One of the boundaries I have put in place in my job is regular holidays and I spread my annual leave across the year so that I get a break every three months. In the past, I have pushed myself and have gone long periods without a holiday. This has proven to be extremely ineffective as my health has suffered and it has taken me a long time to recover. Now my manager keeps me on track by pushing me to book my breaks in advance.

 

Manage your energy daily

We’ve talked about holidays, but it is important to manage your energy on a daily basis and be conscious of how you schedule your day. We all have different preferences, so decide whether you prefer to stack your energy-spending tasks together or spread them across the week; try some different options and see what you respond to. Regardless, you should ensure that you pause throughout the day, step outside to get some fresh air and recognise when you are feeling a little burnt out.

Related: Feeling Burnt Out – 30 Ways To Get More Energy

 

Live what you love

It is really clear to me which parts of my job make me flourish, and which parts I despise. Interestingly, it is the traditionally introverted tasks like data analysis that drive me absolutely batty, whilst public speaking and leading a team really light me up. I know that my favourite tasks are the ones that drain me and some days I come home absolutely beat. But life is too short to take the easy road.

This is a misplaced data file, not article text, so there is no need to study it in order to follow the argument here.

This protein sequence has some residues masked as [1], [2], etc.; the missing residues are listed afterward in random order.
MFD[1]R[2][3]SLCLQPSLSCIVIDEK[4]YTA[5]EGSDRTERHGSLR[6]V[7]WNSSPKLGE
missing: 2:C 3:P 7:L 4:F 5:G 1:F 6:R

My final piece of advice is that if you love it, make it happen. Sure, you will get tired and at some stage in your life you will push yourself too far. You might even do it more than once. I promise you though, that it will all be worth it and it is the highlights you will remember in the long run. Don’t let your introversion be a dictator. Choose your own adventure.

 

Photo by Andrew Neel

 

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Rebecca McFarland is a HR professional and career coach who has worked in the human resources industry for over ten years. She’s also the founder of Pop Your Career and has qualifications in human resources, business, management and adult education, and a DISC Advanced Consultant and Facilitator Accreditation.